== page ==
Big Kudos From Robert Newman
Robert Newman, the preeminent New York design director, sent us a fabulous endorsement of Norman B, the creator and host of Life Elsewhere. We could not resist sharing:
“I’ve been a fan of Norman B for over 25 years. He is a master radio host, voice talent, interviewer, media critic, and a creator of important culture and cultural events. As the host and producer of Life Elsewhere, Norman B has created one of the most intelligent, engaging, diverse, and entertaining radio programs in recent memory. It’s a pure delight from beginning to end. Norman’s ability to combine a diverse array of interviews, news, reviews, music, and much more showcases his talents as a producer and cultural mixmaster. And of course it’s his personality and voice that is the masterful centerpiece of it all, as he weaves an audio mosaic that is in turns playful, serious, engaging, colorful, authoritative, and always entertaining. Norman B reminds me of CNN news host Anderson Cooper with his ability to range through topics with a tone that conveys authority, but still keep a sense of friendly engagement. Norman B is one of the most exciting and brilliant talents and is deserving of a wide audience in any field.”
Coming up on the next edition of Life Elsewhere, don’t miss Norman B’s in-depth conversation with Allen Salkin, author of From Scratch: The Uncensored History of the Food Network. You’ll hear the juicy stories about the network’s most polarizing figures, Guy Fieri, Bobby Flay, Anthony Bourdain, Robert Irvine and of course, Paula Deen. Allen Salkin promises to reveal the behind-the-scenes history and dish the dirt on the egos and feuds of the people who made a fledgling upstart into a Cable TV empire.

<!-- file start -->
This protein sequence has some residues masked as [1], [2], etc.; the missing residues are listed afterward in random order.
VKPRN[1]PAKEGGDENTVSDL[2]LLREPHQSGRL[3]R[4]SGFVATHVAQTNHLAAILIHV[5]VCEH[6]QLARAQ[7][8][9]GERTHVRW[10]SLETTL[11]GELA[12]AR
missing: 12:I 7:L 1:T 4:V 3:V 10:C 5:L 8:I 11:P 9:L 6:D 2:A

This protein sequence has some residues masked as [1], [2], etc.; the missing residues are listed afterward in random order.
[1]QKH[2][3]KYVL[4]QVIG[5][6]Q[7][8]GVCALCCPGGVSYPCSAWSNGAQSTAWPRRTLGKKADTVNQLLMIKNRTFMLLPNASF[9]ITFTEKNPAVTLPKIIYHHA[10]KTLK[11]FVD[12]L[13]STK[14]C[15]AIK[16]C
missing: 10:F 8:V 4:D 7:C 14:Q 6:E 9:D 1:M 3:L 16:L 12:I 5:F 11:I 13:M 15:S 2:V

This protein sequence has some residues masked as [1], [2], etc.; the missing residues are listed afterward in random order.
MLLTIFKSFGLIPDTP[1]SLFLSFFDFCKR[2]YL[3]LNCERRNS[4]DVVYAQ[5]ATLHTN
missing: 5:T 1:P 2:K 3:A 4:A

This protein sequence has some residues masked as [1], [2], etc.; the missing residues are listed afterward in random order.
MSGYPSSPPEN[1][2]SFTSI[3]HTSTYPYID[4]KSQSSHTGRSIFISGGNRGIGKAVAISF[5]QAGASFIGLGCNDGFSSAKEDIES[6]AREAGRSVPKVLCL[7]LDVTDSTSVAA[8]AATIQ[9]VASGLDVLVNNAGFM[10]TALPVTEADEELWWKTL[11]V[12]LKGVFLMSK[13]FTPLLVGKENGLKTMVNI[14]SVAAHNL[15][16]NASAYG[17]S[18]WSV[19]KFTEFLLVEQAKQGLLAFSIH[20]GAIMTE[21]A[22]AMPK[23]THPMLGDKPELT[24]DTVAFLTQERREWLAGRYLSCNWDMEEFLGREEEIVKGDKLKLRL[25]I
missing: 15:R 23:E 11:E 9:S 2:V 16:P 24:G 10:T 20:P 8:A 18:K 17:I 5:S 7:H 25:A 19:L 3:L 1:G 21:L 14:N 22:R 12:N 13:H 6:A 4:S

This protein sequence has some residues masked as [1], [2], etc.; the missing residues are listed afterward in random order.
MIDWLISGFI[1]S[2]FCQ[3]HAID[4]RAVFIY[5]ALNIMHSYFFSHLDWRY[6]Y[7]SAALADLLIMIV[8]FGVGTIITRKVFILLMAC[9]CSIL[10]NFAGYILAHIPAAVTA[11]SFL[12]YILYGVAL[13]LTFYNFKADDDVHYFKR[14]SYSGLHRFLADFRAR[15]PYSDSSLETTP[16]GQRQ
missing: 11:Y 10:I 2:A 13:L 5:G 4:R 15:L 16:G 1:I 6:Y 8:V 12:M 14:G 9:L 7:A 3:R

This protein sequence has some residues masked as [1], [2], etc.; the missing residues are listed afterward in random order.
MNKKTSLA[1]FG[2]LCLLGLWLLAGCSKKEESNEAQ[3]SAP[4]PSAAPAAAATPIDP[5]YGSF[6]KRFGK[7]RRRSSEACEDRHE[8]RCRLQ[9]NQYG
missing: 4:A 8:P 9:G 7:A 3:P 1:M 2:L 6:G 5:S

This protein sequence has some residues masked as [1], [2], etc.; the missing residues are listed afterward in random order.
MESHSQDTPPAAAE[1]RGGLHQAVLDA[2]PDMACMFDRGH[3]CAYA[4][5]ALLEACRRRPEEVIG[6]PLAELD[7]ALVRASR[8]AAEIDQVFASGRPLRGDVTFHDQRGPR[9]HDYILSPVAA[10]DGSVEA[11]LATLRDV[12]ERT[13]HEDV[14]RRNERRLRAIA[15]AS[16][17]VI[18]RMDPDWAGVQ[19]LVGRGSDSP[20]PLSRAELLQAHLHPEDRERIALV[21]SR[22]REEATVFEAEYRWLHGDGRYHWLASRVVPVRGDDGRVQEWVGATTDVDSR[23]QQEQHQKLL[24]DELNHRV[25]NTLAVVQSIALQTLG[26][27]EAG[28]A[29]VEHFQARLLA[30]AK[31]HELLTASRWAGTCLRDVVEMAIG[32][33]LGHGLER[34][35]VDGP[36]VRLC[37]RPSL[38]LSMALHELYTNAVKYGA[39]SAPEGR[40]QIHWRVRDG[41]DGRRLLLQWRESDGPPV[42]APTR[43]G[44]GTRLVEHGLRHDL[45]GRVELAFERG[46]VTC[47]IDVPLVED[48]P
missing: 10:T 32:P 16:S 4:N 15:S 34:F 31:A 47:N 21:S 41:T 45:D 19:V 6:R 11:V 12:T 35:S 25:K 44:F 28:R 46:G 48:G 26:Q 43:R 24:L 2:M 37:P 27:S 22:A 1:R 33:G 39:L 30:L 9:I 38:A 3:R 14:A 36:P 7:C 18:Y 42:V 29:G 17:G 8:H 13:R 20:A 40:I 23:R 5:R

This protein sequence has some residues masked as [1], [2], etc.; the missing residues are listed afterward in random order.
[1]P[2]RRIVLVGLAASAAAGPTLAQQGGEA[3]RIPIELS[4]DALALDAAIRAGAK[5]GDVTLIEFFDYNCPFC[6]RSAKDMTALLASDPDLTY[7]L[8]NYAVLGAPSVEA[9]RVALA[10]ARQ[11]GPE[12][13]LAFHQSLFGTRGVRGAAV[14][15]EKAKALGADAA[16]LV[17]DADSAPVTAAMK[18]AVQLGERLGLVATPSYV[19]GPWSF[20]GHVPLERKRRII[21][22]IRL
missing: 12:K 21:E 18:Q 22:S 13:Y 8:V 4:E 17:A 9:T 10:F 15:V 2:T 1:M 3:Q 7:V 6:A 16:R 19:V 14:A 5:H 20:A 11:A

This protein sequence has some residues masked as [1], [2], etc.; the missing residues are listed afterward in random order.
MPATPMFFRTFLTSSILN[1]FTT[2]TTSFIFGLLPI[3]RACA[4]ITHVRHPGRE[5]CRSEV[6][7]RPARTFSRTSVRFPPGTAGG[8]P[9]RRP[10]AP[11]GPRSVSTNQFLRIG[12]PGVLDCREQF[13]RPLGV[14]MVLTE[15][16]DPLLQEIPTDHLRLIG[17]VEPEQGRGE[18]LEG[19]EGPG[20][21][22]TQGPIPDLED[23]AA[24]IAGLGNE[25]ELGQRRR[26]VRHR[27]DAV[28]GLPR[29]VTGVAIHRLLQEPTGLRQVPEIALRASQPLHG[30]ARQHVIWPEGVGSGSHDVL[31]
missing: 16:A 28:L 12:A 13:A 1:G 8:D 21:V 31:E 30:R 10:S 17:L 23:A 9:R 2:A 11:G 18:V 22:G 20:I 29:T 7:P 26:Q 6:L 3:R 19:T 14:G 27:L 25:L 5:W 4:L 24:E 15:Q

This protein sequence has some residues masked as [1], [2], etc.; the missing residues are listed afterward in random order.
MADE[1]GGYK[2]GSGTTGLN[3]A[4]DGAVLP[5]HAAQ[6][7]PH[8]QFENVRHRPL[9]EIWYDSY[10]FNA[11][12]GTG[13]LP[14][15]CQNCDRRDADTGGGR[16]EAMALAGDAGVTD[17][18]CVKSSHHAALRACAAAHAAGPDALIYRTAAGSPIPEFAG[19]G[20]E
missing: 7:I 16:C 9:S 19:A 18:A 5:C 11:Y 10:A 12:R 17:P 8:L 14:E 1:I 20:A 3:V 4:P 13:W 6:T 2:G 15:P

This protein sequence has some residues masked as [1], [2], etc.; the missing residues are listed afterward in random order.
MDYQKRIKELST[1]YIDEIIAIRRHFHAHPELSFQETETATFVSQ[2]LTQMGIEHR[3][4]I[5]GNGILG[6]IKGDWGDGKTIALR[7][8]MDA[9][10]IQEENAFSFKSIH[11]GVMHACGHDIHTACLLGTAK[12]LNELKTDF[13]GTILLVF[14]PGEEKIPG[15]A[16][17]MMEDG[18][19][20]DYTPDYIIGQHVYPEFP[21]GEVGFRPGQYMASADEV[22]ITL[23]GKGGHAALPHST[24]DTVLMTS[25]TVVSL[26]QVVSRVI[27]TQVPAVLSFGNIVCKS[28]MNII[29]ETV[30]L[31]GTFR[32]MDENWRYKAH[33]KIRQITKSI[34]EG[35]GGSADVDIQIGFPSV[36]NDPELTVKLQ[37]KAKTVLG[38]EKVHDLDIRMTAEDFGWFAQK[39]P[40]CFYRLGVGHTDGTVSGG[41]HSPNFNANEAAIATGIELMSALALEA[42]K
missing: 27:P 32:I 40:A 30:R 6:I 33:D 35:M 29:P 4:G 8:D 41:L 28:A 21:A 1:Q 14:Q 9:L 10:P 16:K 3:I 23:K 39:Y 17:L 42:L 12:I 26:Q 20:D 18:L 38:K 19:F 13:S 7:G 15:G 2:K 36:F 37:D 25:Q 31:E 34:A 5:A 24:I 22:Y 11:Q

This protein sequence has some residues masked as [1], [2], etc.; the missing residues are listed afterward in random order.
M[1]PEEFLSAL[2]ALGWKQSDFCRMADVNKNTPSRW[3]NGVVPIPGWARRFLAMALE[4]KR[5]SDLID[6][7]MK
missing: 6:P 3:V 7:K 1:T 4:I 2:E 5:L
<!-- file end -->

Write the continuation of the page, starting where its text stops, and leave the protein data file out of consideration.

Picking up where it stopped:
Also in the program, the Hit That Never Was features a very rare Northern Soul favorite with an unusual history. Deep Shadows by Little Ann is from 1969, but was never heard at the time it was recorded. For over 30 years it was stored in the archive of record producer and musician Dave Hamilton, one of the unsung heroes of the Detroit soul scene. The box of reels was marked simply ”The Possible Little Ann Album”, was discovered by two British soul enthusiasts at Hamilton’s home in 1988. Little Ann sadly passed away in 2003, but she did get to hear her efforts gain some fame via the intrepid British Northern Soul scene.